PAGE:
Our Course Preferences and Courses Played

This week we’re going to look at what types of Disc Golf Courses we like by examining our vegetation density and course length preferences.

We will first take a look at the vegetation density, broken down by skill level.



Right away we see that Beginners like moderately wooded courses just a tad more than lightly wooded courses, but they are almost equal. However, Intermediate players vastly prefer moderately wooded courses. My speculation is that Intermediate players want more of a challenge, and they enjoy taking their game to the next level by having more trees to throw through.

Once players reach the Advanced and Professional levels though, the lightly wooded courses take a step back up to nearly 25% of preferences. Moderately wooded courses still reign supreme, while thickly wooded and wide open courses remain a minority. This could be because Advanced and Professional players are competing more, and courses with too many trees could add in some unlucky tree hits and kicks, hurting players scores. Yet, these players still prefer moderately/lightly wooded courses because it adds far more technique and skill than a wide open course.

Now we take a look broken down by gender:



We don’t see any vast differences between Male and Female disc golfers’ course preferences. The only noticeable difference is that males seem to prefer moderately wooded courses a bit more.

Now, taking a look at length of course preferred by survey participants. Here is a break down of the course distances broken down by the survey.

Short Courses: Less than 4500 feet

Moderate Courses: 4500 – 6000 feet

Longer Courses: 6000 – 7500 feet

Pro Level Courses: 7500+ feet


This is what you would likely expect in course length preferences, broken down by skill level. Beginners mostly want the moderate length courses. Intermediate players like the same, but with a growing percentage of people enjoying the longer courses. Advanced players have a larger percentage who enjoy pro level courses and longer courses, while moderate still reigns supreme. Professionals (with good reason) prefer pro level courses more than others, but still enjoy an equal mix of moderate and long courses. Short course preferences are all but lost among the higher skill levels.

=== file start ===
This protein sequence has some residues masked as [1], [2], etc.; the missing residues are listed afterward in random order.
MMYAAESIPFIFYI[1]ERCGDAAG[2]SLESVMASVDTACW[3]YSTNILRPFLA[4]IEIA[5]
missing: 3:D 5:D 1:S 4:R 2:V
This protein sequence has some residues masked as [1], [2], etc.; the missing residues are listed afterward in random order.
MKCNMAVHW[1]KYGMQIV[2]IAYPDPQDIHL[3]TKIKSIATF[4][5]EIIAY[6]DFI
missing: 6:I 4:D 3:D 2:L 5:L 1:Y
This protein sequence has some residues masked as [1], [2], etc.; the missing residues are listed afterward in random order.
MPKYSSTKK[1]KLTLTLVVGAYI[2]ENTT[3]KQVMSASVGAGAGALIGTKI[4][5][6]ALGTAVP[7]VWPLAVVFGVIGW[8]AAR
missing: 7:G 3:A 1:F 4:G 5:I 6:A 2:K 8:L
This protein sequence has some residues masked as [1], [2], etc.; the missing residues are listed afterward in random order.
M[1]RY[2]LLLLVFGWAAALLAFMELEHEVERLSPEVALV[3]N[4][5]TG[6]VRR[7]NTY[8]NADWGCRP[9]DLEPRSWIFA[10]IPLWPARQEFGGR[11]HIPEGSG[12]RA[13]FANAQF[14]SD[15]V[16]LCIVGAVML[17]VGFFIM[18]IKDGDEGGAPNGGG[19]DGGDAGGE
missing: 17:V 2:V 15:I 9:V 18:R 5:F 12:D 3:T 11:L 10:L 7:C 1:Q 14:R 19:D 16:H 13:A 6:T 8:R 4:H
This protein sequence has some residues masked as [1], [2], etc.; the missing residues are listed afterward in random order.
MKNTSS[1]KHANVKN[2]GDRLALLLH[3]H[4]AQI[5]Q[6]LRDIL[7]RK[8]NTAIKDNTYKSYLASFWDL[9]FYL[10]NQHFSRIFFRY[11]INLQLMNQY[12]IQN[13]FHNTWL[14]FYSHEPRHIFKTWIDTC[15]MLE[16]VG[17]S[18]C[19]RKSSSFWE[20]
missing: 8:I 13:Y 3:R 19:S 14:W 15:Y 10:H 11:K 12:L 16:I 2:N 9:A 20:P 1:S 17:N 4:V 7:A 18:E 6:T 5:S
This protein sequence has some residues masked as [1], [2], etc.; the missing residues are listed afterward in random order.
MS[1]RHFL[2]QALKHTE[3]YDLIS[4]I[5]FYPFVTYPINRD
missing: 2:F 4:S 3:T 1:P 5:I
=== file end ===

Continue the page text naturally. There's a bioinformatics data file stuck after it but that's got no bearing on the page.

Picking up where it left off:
I’m led to conclude that as your skill level goes up, the more likely you are to enjoy a longer course. This is what I predicted before examining the data, and you probably did too.

Here is the breakdown by gender, in case you were curious. These results are also to be expected:



Let’s take a look at our summary of course preferences of every player. These results show that the most preferred course type is Moderately Wooded with Moderate Length. This is followed by Lightly Wooded and Longer Courses.



Lastly we’ll take a quick look at how many courses we played in 2017, by skill level.


The results are also to be expected. As skill level rises, the average number of courses played last year rises. However, in every skill level, the most common answer was 10-15 courses played last year. It was the 2nd and 3rd most common answered that varied by skill level, slightly rising with each division.

In conclusion: We love Disc Golf, and as we get better at it, we want to play harder courses and we want to play more courses. This is to be expected! The only response that was not linearly effected by skill level, was the intermediate players preference to course vegetation density. It dramatically increased from beginners, and then dropped back down with advanced skill level.



  • Michael J Bacon

    To grow the sport it is obvious the majority wants moderately wooded course of moderate length. Only pros are pushing for longer courses. Ultimately it is the piece of land that dictates the course.

    • That’s true! And around here it’s just trying to find an available piece of land that’s the problem…

  • I’m kind of being a nit-picker, and in fairness I did take it, so I should remember, but would it be possible to include the wording of the survey questions in the analyses?

Leave a Reply

Your email address will not be published. Required fields are marked *